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Environmental Management

Pollution and its control

Pollution

The presence of a substance in the environment that prevents the functioning of natural processes and produces undesirable environmental and health effects. Pollutant = any material that causes pollution

Water Pollution

Sources of pollution

Point Sources

Sources of pollution with specific points of discharge. Examples:

Factories, Sewage Systems, Power Plants, Coal Mines, Oil wells etc.

Non-Point Sources

Sources of pollution that are harder to identify Examples: Agricultural runoff, Storm water drainage, Acid rain

Sources of pollution contd

Water Pollution - Terminology


Eutrophication water overly enriched w/ nutrients forming algal bloom (robs O2 from water) Half-life time for of substance to be destroyed, inactivated Total Maximum Daily Load (TMDL) regulatory maximum amount of pollutants allowed in water used by EPA

Plant Nutrients

Eutrophication of Surface Water


Fertilizers increase algal growth in water Eutrophication accelerates algal growth & O2 tieup N & P are the major culprits P pollution sources

Municipal sewage Direct dumping of wastes Eroded phosphate fertilizers

Plant Nutrients contd

N in Groundwater
N easily washed away ~ of all N applied not used by crops

Not all N pollution from agriculture

Maximize N usage by plants, minimize excessive N fertilization

Plant Nutrients contd

Methemoglobinemia
Reduction in oxygenation of blood causing suffocation Cyanosis Blue Baby syndrome in humans Related to high nitrate levels in drinking water Upper limit 45ppm in drinking water

Can be a problem w/ well water

Freshwater Shortages

Causes of water scarcity: dry climate and too many people

Stresses on worlds major river systems


1 of 6 people have no regular access to clean water Poverty hinders access to water Hydrological poverty

Stress on Worlds River Basins


Europe

North America
Asia

Africa South America


Stress
High None

Australia

Fig. 11-6, p. 241

Increasing Freshwater Supplies

Dams and reservoirs Extracting groundwater

Desalination
Reducing water waste Catching precipitation

Tradeoffs of Large Dams and Reservoirs


Large losses of water through evaporation Flooded land destroys forests or cropland and displaces people Migration and spawning of some fish are disrupted Downstream cropland and estuaries are deprived of nutrient-rich silt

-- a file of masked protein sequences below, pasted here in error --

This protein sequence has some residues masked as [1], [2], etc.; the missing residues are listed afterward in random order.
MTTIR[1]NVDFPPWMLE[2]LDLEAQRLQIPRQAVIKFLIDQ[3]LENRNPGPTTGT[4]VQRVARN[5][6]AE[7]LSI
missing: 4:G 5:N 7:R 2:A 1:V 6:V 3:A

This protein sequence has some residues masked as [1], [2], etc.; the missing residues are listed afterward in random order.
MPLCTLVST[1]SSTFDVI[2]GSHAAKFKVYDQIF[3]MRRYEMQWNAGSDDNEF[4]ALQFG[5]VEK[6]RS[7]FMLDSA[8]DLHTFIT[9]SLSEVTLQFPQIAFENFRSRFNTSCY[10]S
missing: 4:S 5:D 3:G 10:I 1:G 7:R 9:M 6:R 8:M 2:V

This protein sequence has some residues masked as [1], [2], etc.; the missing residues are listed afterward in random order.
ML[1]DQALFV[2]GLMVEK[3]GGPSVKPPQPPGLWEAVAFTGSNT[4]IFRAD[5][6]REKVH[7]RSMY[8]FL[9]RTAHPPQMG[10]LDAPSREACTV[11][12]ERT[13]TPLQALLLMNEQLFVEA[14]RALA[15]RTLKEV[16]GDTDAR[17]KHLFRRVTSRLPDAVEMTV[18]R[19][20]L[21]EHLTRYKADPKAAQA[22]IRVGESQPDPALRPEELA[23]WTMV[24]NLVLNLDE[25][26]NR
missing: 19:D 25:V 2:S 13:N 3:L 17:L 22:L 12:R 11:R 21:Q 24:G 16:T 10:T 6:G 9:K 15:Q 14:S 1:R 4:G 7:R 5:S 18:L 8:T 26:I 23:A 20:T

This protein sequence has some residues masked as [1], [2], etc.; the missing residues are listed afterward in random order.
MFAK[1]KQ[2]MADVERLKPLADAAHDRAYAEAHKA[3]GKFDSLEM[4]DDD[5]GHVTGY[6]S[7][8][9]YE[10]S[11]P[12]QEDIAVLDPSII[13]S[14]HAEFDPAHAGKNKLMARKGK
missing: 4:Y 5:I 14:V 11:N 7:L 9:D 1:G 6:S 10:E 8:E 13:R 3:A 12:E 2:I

Reservoir is useful for recreation and fishing Can produce cheap electricity (hydropower) Downstream flooding is reduced

Provides water for year-round irrigation of cropland

Ecological Services of Rivers


NaturalCapital Ecological Services of Rivers

Deliver nutrients to sea to help sustain coastal fisheries Deposit silt that maintains deltas Purify water

Renew and renourish wetlands


Provide habitats for wildlife

Aral Sea Disaster

Large-scale water transfers in dry central Asia Salinity

Wetland destruction and wildlife


Fish extinctions and fishing Wind-blown salt Water pollution Climatic changes Restoration efforts

Shrinking Aral Sea

Stranded Ship at the Aral Sea

Stranded Ship at the Aral Sea

New Ships of the Desert

Tradeoffs of Withdrawing Groundwater


Trade-Offs
Withdrawing Groundwater
Advantages Good source of water for drinking and irrigation Disadvantages Aquifier depletion from overpumping Sinking of land (subsidence) when water removed Polluted aquifiers unusable for decades or centuries Saltwater intrusion into drinking water supplies near coastal areas Reduced water flows into streams, lakes, estuaries, and wetlands Increased cost, energy use, and contamination from deeper wells

Available year-round

Exists almost everywhere

Renewable if not overpumped or contaminated

No evaporation losses

Cheaper to extract than most surface waters

Saltwater Intrusion into Coastal Water Wells


Major irrigation well Well contaminated with saltwater

Fresh groundwater aquifer

Water table

Sea Level

Interface Saltwater Intrusion Interface Normal Interface

Fig. 11-15, p. 247

Groundwater Depletion
Solutions Groundwater Depletion
Prevention
Control